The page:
The McDonnell Douglas F-4 Phantom made its maiden flight on 27 May 1958 with Robert C. Little at the controls. The McDonnell Douglas F-4 Phantom II is a tandem two-seat, twin-engine, all-weather, long-range supersonic jet interceptor aircraft/fighter-bomber originally developed for the United States Navy by McDonnell Aircraft. It first entered service in 1960 with the U.S. Navy. Proving highly adaptable, it was also adopted by the U.S. Marine Corps and the U.S. Air Force, and by the mid-1960s had become a major part of their respective air wings. The Phantom is a large fighter with a top speed of over Mach 2.2. It can carry more than 18,000 pounds (8,400 kg) of weapons on nine external hardpoints, including air-to-air missiles, air-to-ground missiles, and various bombs. The F-4, like other interceptors of its time, was designed without an internal cannon. Later models incorporated an M61 Vulcan rotary cannon. Beginning in 1959, it set 15 world records for in-flight performance,including an absolute speed record, and an absolute altitude record.
During the Vietnam War, the F-4 was used extensively; it served as the principal air superiority fighter for both the Navy and Air Force, and became important in the ground-attack and aerial reconnaissance roles late in the war. The Phantom has the distinction of being the last U.S. fighter flown to attain ace status in the 20th century. During the Vietnam War, the U.S. Air Force had one pilot and two weapon systems officers (WSOs), and the US Navy had one pilot and one radar intercept officer (RIO) become aces by achieving five aerial kills against enemy fighter aircraft. The F-4 continued to form a major part of U.S. military air power throughout the 1970s and 1980s, being gradually replaced by more modern aircraft such as the F-15 Eagle and F-16 in the U.S. Air Force, the Grumman F-14 Tomcat in the U.S. Navy, and the F/A-18 Hornet in the U.S. Navy and U.S. Marine Corps.
The F-4 Phantom II remained in use by the U.S. in the reconnaissance and Wild Weasel (Suppression of Enemy Air Defenses) roles in the 1991 Gulf War, finally leaving service in 1996. It was also used by two U.S. flight demonstration teams: the USAF Thunderbirds (F-4E) and the US Navy Blue Angels (F-4J). The F-4 was also operated by the armed forces of 11 other nations. Israeli Phantoms saw extensive combat in several Arab–Israeli conflicts, while Iran used its large fleet of Phantoms in the Iran–Iraq War. Phantoms remain in front line service with seven countries, and in use as a target drone in the U.S. Air Force. Phantom production ran from 1958 to 1981, with a total of 5,195 built, making it the most numerous American supersonic military aircraft. It was first suggested In 1952, after McDonnell’s Chief of Aerodynamics, Dave Lewis, was appointed by CEO Jim McDonnell to be the company’s preliminary design manager.With no new aircraft competitions on the horizon, internal studies concluded the Navy had the greatest need for a new and different aircraft type: an attack fighter.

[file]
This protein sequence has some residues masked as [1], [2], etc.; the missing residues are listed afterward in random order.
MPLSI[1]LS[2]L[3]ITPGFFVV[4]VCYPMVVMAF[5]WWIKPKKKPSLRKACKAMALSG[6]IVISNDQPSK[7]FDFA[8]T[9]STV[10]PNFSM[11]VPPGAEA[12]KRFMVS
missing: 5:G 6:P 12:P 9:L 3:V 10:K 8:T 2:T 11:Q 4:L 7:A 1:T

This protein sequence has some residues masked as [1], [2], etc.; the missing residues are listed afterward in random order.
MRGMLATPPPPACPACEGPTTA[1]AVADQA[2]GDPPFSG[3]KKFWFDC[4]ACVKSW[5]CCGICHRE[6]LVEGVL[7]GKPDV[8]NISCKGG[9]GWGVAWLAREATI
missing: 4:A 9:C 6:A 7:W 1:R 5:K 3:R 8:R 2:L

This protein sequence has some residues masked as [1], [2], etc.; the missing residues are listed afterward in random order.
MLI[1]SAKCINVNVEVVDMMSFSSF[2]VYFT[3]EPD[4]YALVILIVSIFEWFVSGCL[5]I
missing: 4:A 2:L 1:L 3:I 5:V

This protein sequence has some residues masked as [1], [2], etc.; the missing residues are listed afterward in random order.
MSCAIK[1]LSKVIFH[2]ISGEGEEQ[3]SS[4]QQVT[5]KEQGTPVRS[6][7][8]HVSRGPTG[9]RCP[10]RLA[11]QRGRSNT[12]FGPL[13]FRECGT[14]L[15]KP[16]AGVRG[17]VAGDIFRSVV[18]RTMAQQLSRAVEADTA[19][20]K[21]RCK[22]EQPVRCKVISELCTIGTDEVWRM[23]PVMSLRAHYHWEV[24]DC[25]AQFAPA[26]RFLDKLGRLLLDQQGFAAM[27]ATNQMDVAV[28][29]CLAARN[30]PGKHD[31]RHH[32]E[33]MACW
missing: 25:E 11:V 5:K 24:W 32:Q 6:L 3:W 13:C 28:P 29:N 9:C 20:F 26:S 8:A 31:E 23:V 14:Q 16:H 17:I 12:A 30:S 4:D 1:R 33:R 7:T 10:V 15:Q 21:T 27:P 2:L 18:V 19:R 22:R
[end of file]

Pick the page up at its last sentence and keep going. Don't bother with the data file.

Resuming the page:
In 1953, McDonnell Aircraft began work on revising its F3H Demon naval fighter, seeking expanded capabilities and better performance. The company developed several projects including a variant powered by a Wright J67 engine,and variants powered by two Wright J65 engines, or two General Electric J79 engines delivering a top speed of Mach 1.97. On 19 September 1953, McDonnell approached the United States Navy with a proposal for the “Super Demon”. Uniquely, the aircraft was to be modular—it could be fitted with one- or two-seat noses for different missions, with different nose cones to accommodate radar, photo cameras, four 20 mm (.79 in) cannon, or 56 FFAR unguided rockets in addition to the nine hardpoints under the wings and the fuselage. The Navy was sufficiently interested to order a full-scale mock-up of the F3H-G/H, but felt that the upcoming Grumman XF9F-9 and Vought XF8U-1 already satisfied the need for a supersonic fighter.
The McDonnell design was therefore reworked into an all-weather fighter-bomber with 11 external hardpoints for weapons and on 18 October 1954, the company received a letter of intent for two YAH-1 prototypes. On 26 May 1955, four Navy officers arrived at the McDonnell offices and, within an hour, presented the company with an entirely new set of requirements. Because the Navy already had the Douglas A-4 Skyhawk for ground attack and F-8 Crusader for dogfighting, the project now had to fulfill the need for an all-weather fleet defense interceptor. A second crewman was added to operate the powerful radar. The XF4H-1 was designed to carry four semi-recessed AAM-N-6 Sparrow III radar-guided missiles, and to be powered by two J79-GE-8 engines. As in the McDonnell F-101 Voodoo, the engines sat low in the fuselage to maximize internal fuel capacity and ingested air through fixed geometry intakes. The thin-section wing had a leading edge sweep of 45° and was equipped with blown flaps for better low-speed handling.